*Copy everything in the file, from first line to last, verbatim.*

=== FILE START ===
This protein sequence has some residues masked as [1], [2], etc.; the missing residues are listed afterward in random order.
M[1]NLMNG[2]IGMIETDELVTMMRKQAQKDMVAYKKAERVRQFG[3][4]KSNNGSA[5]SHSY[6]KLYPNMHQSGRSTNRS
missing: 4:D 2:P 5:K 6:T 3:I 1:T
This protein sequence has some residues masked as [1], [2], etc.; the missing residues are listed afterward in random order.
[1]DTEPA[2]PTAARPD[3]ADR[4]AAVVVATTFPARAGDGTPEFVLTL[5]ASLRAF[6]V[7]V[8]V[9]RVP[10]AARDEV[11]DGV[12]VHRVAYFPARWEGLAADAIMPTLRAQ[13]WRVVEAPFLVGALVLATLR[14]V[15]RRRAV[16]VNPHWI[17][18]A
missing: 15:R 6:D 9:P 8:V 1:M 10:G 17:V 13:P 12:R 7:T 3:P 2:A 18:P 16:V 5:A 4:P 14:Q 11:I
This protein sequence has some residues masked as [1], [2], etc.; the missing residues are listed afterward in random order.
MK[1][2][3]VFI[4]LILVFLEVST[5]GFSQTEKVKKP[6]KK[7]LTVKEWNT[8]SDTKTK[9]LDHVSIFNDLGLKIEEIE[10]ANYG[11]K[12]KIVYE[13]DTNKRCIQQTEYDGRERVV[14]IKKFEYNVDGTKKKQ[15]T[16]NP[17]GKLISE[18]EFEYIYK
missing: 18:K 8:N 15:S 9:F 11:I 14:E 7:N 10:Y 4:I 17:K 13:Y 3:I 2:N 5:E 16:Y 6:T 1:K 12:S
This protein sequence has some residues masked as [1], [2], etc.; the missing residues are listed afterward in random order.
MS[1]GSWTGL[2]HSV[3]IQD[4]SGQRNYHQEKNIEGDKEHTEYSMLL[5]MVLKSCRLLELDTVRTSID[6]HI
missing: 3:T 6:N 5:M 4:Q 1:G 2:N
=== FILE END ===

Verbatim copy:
This protein sequence has some residues masked as [1], [2], etc.; the missing residues are listed afterward in random order.
M[1]NLMNG[2]IGMIETDELVTMMRKQAQKDMVAYKKAERVRQFG[3][4]KSNNGSA[5]SHSY[6]KLYPNMHQSGRSTNRS
missing: 4:D 2:P 5:K 6:T 3:I 1:T
This protein sequence has some residues masked as [1], [2], etc.; the missing residues are listed afterward in random order.
[1]DTEPA[2]PTAARPD[3]ADR[4]AAVVVATTFPARAGDGTPEFVLTL[5]ASLRAF[6]V[7]V[8]V[9]RVP[10]AARDEV[11]DGV[12]VHRVAYFPARWEGLAADAIMPTLRAQ[13]WRVVEAPFLVGALVLATLR[14]V[15]RRRAV[16]VNPHWI[17][18]A
missing: 15:R 6:D 9:P 8:V 1:M 10:G 17:V 13:P 12:R 7:T 3:P 2:A 18:P 16:V 5:A 4:P 14:Q 11:I
This protein sequence has some residues masked as [1], [2], etc.; the missing residues are listed afterward in random order.
MK[1][2][3]VFI[4]LILVFLEVST[5]GFSQTEKVKKP[6]KK[7]LTVKEWNT[8]SDTKTK[9]LDHVSIFNDLGLKIEEIE[10]ANYG[11]K[12]KIVYE[13]DTNKRCIQQTEYDGRERVV[14]IKKFEYNVDGTKKKQ[15]T[16]NP[17]GKLISE[18]EFEYIYK
missing: 18:K 8:N 15:S 9:F 11:I 14:E 7:N 10:Y 4:I 17:K 13:Y 3:I 2:N 5:E 16:Y 6:T 1:K 12:S
This protein sequence has some residues masked as [1], [2], etc.; the missing residues are listed afterward in random order.
MS[1]GSWTGL[2]HSV[3]IQD[4]SGQRNYHQEKNIEGDKEHTEYSMLL[5]MVLKSCRLLELDTVRTSID[6]HI
missing: 3:T 6:N 5:M 4:Q 1:G 2:N